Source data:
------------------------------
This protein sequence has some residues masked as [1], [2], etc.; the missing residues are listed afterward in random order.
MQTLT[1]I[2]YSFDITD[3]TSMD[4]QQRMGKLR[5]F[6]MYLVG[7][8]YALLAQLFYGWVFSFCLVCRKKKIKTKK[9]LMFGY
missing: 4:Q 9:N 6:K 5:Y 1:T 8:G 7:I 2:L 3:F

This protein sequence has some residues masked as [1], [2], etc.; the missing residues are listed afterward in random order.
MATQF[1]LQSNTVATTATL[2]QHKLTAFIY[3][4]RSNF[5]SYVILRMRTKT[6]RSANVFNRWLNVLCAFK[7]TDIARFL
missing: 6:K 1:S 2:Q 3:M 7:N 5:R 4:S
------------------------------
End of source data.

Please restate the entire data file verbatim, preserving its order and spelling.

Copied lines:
This protein sequence has some residues masked as [1], [2], etc.; the missing residues are listed afterward in random order.
MQTLT[1]I[2]YSFDITD[3]TSMD[4]QQRMGKLR[5]F[6]MYLVG[7][8]YALLAQLFYGWVFSFCLVCRKKKIKTKK[9]LMFGY
missing: 4:Q 9:N 6:K 5:Y 1:T 8:G 7:I 2:L 3:F

This protein sequence has some residues masked as [1], [2], etc.; the missing residues are listed afterward in random order.
MATQF[1]LQSNTVATTATL[2]QHKLTAFIY[3][4]RSNF[5]SYVILRMRTKT[6]RSANVFNRWLNVLCAFK[7]TDIARFL
missing: 6:K 1:S 2:Q 3:M 7:N 5:R 4:S